Sands Hall, a playwright and daughter of author Oakley Hall, digs into the work of Wallace Stegner — specifically his Pulitzer Prize-winning novel, Angle of Repose, which is based on the life of Mary Hallock Foote. “[W]e often fold in the real with the invented,” writes Hall, but when does inspiration become plagiarism?

Yet in the end, it wasn’t that Stegner copied so much, verbatim, that incensed me. Nor that, in creating the Wards, he followed so precisely—for 523 of the novel’s 569 pages—the trajectory of the Footes’ lives. It was that, in the process, he altered Mary’s character. Susan emerges as a griping, entitled, discontented 1950s housewife, nothing like the adventurous, deeply intelligent, resilient woman on whom she was modeled.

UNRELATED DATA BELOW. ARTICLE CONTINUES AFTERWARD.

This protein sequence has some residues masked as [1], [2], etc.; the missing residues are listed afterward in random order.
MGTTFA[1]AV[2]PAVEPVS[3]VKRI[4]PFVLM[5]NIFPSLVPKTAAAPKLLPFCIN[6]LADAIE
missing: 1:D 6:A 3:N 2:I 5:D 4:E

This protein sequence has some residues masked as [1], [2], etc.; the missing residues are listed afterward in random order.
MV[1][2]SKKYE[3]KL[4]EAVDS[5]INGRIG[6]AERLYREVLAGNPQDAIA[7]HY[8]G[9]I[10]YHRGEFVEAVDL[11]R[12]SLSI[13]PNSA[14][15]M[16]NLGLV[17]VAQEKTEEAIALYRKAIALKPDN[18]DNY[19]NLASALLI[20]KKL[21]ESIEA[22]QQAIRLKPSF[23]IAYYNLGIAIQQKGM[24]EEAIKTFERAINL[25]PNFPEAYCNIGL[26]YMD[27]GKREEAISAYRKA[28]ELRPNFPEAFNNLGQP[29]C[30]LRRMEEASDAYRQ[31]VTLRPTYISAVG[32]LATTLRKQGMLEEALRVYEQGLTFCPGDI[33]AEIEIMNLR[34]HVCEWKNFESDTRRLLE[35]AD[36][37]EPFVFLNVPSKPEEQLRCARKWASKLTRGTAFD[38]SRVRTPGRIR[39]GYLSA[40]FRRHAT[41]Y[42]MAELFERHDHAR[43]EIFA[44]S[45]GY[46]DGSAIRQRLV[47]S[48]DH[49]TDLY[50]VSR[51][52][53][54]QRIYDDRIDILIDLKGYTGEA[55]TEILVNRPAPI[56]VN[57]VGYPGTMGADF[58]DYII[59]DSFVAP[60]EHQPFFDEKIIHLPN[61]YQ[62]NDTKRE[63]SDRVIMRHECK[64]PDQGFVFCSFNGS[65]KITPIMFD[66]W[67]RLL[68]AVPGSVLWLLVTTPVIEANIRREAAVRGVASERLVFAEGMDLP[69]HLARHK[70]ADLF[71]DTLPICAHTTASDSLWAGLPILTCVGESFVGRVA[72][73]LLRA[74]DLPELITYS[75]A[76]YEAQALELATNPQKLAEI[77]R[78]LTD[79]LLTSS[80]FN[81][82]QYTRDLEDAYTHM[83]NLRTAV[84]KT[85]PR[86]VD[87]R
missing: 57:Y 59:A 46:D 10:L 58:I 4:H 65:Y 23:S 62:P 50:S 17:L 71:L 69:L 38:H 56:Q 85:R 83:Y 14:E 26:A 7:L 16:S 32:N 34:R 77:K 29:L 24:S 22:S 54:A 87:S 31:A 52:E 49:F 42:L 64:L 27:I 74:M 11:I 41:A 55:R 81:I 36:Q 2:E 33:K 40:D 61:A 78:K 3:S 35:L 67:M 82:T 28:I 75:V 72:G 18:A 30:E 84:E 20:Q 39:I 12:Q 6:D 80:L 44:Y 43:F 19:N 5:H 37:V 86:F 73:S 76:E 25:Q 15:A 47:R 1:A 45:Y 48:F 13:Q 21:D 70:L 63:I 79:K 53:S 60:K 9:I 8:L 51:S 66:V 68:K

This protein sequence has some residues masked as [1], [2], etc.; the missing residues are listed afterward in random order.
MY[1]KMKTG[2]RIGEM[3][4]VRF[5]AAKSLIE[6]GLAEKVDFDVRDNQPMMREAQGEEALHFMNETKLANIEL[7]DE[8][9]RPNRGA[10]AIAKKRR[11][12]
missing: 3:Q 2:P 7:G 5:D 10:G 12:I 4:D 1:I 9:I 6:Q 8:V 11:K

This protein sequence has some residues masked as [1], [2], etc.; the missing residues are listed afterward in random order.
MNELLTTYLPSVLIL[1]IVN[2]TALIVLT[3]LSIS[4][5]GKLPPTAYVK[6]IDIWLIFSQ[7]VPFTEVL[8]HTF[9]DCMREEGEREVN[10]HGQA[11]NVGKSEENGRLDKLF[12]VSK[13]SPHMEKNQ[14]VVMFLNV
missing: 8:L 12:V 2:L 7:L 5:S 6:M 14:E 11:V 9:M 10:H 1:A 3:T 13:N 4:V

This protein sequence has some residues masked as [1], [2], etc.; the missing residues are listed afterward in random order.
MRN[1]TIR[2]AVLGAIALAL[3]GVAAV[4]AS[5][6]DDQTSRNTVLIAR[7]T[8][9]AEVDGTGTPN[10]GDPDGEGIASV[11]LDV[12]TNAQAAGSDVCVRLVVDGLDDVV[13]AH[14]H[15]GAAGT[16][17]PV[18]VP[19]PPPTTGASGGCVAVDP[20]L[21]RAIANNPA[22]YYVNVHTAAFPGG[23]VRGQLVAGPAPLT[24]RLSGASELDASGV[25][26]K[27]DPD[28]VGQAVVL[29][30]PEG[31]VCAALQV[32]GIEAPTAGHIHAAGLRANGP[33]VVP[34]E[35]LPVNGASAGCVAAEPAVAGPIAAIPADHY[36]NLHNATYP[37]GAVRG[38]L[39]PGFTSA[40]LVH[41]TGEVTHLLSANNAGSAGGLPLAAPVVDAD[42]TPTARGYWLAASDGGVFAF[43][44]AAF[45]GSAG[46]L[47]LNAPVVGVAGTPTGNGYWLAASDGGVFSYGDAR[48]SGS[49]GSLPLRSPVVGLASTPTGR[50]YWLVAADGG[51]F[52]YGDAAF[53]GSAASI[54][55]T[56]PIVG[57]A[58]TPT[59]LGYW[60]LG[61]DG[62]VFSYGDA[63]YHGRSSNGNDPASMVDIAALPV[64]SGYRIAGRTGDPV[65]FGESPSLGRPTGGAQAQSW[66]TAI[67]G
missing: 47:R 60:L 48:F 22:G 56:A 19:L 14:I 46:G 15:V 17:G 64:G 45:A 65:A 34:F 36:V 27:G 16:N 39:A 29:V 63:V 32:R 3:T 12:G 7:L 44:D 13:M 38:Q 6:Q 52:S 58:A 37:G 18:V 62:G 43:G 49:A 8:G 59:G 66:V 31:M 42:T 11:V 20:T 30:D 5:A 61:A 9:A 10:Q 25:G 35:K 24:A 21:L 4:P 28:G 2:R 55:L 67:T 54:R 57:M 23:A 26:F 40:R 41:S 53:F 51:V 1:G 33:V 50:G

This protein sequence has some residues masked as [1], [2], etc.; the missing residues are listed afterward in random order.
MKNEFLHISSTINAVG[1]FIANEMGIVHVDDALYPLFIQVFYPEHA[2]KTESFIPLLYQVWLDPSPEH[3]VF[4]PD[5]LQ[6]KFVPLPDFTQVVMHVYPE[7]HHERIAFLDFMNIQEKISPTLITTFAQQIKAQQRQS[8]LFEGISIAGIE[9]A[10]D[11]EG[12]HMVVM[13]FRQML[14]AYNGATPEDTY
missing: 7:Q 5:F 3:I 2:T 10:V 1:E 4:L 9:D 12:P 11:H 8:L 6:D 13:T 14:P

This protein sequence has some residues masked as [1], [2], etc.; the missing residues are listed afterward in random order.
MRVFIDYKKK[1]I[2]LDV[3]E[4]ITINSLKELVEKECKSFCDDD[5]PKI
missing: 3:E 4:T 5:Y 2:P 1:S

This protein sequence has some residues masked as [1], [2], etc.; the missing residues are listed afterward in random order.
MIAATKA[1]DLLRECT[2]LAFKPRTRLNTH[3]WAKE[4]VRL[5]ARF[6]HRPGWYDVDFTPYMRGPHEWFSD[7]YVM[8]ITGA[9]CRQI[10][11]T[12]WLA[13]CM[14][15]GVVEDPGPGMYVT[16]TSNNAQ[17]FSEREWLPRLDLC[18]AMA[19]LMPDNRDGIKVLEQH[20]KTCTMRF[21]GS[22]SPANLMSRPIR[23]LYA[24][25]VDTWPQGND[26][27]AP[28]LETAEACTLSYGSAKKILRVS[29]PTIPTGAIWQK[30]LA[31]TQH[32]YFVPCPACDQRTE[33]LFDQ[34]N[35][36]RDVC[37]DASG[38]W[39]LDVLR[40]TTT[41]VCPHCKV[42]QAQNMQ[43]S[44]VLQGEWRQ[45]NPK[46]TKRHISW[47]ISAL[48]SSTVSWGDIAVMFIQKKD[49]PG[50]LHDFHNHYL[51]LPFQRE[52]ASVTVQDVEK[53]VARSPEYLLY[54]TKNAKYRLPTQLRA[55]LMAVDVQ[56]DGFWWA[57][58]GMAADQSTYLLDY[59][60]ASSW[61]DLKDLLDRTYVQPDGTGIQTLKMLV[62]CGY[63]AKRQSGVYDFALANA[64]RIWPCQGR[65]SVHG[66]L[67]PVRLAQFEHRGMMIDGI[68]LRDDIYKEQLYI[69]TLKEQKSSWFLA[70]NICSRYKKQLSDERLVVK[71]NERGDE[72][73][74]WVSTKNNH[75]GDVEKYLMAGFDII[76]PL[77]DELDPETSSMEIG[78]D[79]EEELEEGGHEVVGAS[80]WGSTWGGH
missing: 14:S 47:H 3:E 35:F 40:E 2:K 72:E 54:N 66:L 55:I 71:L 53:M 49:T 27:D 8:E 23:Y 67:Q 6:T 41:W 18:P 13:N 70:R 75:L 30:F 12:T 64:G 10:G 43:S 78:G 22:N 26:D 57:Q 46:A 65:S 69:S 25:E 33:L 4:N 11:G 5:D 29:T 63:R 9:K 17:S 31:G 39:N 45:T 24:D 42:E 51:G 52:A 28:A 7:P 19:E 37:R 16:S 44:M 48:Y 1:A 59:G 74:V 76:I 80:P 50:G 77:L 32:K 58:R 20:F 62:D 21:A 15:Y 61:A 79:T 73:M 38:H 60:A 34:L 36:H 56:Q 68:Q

Stegner didn’t physically assault Mary Foote, but he abused her—her life, her writing, and, as it turned out, her reputation. And he got away with it because he was a man. A privileged, white, older man. Would he have used the journal and letters of a male writer in this way?

Cheri Lucas Rowlands

Cheri has been an editor at Longreads since 2014. She's currently based in the San Francisco Bay Area.